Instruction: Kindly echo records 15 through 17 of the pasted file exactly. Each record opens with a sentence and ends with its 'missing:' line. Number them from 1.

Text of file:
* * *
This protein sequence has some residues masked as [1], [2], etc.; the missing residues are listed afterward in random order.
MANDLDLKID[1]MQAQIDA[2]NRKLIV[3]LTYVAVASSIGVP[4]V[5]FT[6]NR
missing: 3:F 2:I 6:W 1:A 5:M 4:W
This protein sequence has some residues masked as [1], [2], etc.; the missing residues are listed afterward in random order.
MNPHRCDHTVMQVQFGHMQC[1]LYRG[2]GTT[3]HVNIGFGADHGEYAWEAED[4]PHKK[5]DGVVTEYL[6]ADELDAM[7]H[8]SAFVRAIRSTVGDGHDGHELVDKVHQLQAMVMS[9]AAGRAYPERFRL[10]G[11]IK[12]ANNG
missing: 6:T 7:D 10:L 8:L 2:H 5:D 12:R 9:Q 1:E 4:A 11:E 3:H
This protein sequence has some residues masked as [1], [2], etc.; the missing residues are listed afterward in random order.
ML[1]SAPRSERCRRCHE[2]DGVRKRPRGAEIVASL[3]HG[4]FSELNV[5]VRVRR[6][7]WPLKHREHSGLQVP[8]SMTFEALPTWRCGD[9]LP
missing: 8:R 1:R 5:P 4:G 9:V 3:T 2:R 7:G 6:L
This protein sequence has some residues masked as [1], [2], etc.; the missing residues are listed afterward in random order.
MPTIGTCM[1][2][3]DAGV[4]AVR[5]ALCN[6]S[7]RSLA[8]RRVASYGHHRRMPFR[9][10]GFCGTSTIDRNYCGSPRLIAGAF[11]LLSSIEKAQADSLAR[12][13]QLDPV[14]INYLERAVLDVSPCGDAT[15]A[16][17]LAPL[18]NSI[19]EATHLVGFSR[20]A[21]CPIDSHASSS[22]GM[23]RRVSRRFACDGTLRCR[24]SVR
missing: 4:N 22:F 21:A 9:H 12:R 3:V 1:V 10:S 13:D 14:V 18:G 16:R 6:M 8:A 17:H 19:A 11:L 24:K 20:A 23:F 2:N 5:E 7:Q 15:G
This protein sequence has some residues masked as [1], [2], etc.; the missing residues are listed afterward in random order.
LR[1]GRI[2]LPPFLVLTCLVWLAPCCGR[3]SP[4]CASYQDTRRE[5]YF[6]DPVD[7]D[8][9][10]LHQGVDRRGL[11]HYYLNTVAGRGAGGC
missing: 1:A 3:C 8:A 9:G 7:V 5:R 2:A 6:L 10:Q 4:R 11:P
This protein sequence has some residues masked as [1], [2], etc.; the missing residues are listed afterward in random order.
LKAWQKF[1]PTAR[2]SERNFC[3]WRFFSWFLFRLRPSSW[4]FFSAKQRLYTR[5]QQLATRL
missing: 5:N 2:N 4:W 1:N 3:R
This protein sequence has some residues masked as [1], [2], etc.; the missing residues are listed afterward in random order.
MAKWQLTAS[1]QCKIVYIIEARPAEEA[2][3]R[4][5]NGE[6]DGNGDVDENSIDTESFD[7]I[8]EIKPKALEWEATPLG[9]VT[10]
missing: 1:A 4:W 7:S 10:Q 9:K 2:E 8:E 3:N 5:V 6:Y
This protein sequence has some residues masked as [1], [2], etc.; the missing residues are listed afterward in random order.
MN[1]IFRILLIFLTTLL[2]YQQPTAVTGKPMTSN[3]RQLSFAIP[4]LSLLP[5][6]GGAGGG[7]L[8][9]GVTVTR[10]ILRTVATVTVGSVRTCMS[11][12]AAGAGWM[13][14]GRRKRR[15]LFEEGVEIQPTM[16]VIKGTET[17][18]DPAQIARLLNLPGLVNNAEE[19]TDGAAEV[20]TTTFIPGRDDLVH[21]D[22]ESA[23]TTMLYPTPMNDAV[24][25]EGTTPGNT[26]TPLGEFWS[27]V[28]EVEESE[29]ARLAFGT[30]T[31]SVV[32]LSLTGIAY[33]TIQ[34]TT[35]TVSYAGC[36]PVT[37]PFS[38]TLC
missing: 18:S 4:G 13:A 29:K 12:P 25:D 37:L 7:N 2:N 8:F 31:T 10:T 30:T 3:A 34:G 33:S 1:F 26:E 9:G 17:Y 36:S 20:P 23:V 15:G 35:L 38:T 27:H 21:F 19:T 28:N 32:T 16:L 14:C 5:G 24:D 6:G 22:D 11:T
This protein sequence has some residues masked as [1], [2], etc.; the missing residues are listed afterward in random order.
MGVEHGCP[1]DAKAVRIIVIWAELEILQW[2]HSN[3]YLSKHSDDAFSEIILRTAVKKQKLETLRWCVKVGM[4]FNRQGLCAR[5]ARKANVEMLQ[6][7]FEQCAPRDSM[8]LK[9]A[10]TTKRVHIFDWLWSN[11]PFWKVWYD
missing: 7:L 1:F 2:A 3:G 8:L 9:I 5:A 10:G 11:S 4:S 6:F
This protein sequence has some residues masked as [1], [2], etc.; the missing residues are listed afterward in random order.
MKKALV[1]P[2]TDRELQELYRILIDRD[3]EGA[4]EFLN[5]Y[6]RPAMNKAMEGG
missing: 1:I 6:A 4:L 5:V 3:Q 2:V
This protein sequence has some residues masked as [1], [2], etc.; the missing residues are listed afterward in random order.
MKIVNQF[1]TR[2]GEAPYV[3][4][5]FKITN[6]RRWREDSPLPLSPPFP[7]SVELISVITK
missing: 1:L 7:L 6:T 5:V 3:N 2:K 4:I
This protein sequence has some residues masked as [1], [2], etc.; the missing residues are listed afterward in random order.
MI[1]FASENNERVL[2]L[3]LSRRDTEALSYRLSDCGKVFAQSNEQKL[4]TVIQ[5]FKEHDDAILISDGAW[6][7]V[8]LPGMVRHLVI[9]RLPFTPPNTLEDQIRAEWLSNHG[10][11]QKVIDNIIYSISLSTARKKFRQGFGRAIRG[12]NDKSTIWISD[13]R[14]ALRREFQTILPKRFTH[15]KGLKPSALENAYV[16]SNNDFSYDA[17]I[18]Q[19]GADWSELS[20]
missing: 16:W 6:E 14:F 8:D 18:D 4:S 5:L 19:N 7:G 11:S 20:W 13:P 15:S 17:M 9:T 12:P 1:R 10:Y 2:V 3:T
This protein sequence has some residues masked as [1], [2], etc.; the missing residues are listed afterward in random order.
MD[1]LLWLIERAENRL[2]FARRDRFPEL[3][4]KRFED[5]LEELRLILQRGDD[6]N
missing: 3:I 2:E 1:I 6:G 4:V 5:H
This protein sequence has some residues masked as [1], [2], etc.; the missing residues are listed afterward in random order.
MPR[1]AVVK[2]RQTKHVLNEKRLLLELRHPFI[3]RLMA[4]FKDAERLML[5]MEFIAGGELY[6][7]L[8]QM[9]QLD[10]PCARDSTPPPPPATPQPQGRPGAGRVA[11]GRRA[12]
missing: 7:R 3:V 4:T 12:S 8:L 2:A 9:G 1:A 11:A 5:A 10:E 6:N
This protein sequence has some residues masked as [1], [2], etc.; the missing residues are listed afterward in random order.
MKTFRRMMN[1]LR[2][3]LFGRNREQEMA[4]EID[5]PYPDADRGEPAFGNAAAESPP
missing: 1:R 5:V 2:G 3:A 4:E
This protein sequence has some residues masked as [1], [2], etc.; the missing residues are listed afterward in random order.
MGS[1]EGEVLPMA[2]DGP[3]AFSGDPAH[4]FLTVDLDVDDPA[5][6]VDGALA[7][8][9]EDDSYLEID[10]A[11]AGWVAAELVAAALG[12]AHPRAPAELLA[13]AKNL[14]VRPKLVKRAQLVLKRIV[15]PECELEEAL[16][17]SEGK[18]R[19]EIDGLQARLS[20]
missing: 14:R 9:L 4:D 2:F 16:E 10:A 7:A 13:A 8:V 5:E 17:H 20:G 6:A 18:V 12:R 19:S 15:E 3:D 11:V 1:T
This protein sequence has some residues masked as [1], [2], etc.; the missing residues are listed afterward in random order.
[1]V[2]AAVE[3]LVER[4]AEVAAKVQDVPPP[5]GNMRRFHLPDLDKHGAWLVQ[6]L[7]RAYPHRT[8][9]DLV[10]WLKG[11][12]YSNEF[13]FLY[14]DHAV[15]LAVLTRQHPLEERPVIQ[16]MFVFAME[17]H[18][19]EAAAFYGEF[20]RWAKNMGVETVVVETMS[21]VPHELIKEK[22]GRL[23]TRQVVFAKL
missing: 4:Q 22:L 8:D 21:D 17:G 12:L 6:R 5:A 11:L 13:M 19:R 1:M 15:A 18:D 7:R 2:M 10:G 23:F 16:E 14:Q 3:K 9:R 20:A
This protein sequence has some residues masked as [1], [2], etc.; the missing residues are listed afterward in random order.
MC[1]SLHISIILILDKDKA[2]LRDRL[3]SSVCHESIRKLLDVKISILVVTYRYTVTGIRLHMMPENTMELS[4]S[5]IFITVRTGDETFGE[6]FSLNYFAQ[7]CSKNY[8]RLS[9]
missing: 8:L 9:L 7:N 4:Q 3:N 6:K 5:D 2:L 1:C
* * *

This protein sequence has some residues masked as [1], [2], etc.; the missing residues are listed afterward in random order.
MKTFRRMMN[1]LR[2][3]LFGRNREQEMA[4]EID[5]PYPDADRGEPAFGNAAAESPP
missing: 1:R 5:V 2:G 3:A 4:E
This protein sequence has some residues masked as [1], [2], etc.; the missing residues are listed afterward in random order.
MGS[1]EGEVLPMA[2]DGP[3]AFSGDPAH[4]FLTVDLDVDDPA[5][6]VDGALA[7][8][9]EDDSYLEID[10]A[11]AGWVAAELVAAALG[12]AHPRAPAELLA[13]AKNL[14]VRPKLVKRAQLVLKRIV[15]PECELEEAL[16][17]SEGK[18]R[19]EIDGLQARLS[20]
missing: 14:R 9:L 4:D 2:F 16:E 10:A 7:A 13:A 8:V 5:E 17:H 20:G 6:A 18:V 12:R 19:S 15:E 3:D 11:V 1:T
This protein sequence has some residues masked as [1], [2], etc.; the missing residues are listed afterward in random order.
[1]V[2]AAVE[3]LVER[4]AEVAAKVQDVPPP[5]GNMRRFHLPDLDKHGAWLVQ[6]L[7]RAYPHRT[8][9]DLV[10]WLKG[11][12]YSNEF[13]FLY[14]DHAV[15]LAVLTRQHPLEERPVIQ[16]MFVFAME[17]H[18][19]EAAAFYGEF[20]RWAKNMGVETVVVETMS[21]VPHELIKEK[22]GRL[23]TRQVVFAKL
missing: 4:Q 22:L 8:D 21:D 17:G 12:L 6:R 5:A 11:L 13:M 19:R 1:M 15:A 18:D 7:R 2:M 10:G 23:F 16:E 14:Q 3:K 9:R 20:A